The third story on the BSFA Award shortlist and the third story to be part of an existing universe of the author’s invention. The trend towards trilogies and series has been much remarked on with genre novels but is short fiction going the same way? Or do stories that take place in a wider continuity have an advantage in terms of profile when it comes to nominations time. Okay, my sample size isn’t massive but it still seems worth remarking on. This time round, I’ve actually read some of Hurley’s related fiction set on the planet of Nasheen. As I mentioned in my editorial for the last Vector, God’s War wasn’t eligible for the BSFA Award (although it received a few nominations) because it was only published in the US. No such restriction applies to short fiction.
Starting your story in media res, entirely in dialogue, is a pretty aggressive way of setting out your stall, particularly when the third sentence is: “And what the fuck does she want?” This isn’t a surprise if you’ve read God’s War since it is a pretty aggressive book. But ‘Afterbirth’ turns out to be a story of two halves of which the more aggressive is the lesser. This half acts as a framing device and is an interview between Bakira so Dasheem, a farmer turned astronomer turned farmer again, and an anonymous councillor. As is so often the case, the frame is rather forced and in this instance it is made more so by the fact it is solely dialogue. The personality of neither woman comes across and they are reduced to perfunctory jousting; the councillor is simply implacably hostile, Bakira is given to speechifying:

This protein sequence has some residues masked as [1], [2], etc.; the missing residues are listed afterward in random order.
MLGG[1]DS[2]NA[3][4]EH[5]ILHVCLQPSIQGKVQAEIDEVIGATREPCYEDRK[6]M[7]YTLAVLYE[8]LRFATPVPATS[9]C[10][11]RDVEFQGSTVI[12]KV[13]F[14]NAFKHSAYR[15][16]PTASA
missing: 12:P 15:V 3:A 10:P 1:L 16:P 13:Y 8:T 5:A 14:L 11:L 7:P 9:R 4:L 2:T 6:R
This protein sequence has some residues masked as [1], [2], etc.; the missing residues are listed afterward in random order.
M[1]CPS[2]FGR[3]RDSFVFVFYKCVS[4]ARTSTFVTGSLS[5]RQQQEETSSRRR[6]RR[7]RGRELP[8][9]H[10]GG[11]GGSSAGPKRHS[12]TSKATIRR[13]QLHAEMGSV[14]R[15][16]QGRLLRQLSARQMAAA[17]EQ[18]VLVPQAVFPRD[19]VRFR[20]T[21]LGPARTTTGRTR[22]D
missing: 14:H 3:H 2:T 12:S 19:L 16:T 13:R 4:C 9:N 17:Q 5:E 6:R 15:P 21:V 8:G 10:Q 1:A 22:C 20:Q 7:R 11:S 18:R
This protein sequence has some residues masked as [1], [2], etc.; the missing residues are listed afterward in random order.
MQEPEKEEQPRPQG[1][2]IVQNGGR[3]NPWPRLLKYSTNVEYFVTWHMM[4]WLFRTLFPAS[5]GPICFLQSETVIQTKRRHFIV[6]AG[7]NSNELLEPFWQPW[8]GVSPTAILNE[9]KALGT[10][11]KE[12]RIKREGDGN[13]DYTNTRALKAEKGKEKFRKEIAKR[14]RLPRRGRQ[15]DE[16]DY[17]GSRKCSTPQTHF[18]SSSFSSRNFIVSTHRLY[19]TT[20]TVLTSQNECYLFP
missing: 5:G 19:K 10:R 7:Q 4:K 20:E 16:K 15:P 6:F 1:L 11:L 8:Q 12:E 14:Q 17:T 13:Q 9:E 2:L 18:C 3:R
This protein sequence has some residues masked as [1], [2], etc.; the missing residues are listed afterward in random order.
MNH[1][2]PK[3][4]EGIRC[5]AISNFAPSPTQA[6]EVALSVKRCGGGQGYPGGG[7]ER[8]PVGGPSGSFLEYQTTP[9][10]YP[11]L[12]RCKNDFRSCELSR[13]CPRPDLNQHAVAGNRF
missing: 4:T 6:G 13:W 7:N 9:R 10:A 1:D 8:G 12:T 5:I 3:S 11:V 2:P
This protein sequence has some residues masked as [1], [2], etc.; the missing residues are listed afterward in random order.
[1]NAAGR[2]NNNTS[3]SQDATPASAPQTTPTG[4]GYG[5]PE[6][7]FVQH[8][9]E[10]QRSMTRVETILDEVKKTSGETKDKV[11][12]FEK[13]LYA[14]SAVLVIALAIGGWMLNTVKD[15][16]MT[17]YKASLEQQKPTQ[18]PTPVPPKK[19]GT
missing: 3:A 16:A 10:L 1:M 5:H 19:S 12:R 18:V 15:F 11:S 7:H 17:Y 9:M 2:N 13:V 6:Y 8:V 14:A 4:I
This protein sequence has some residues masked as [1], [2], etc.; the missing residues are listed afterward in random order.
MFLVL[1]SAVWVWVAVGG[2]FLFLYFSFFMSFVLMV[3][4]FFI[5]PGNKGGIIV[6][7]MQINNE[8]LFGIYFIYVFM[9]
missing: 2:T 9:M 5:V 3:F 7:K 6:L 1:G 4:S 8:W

You say Nasheen is ruled by God and Queen, but it is not. It is ruled by rich, blind, First Family women like you who wish to divide and conquer us. I see what you made us, and I reject it. We are not just the bloody afterbirth, the mess you leave behind as you claw your way to prominence. We are human beings, as good as you.
The other story, Bakira’s story, is another matter. It foregrounds birth, family and work – all things central to life but depressingly alien to much SF – whilst simultaneously showing these things willingly (if grudgingly) subordinated to state: “Because it was not until that night that she realized what she was. What all of them were. They were merely bodies. Weapons of war.” The problem is that this half of the story is very short to cover the whole of Bakira’s life and left to stand on its own it is a slight work.
One of Bakira’s daughters is Nyx, the main protagonist of God’s War, which makes it a prequel of sorts but, more than that, it functions almost as a prologue. To someone who has read that novel it is a highly satisfying expansion of various strands, particularly the interstellar context, but I can’t see how it would work for someone who hadn’t read God’s War. Returning to the question I asked at the beginning, does it work as a story in its own right or is it merely a sampler of Hurley’s settings and concerns?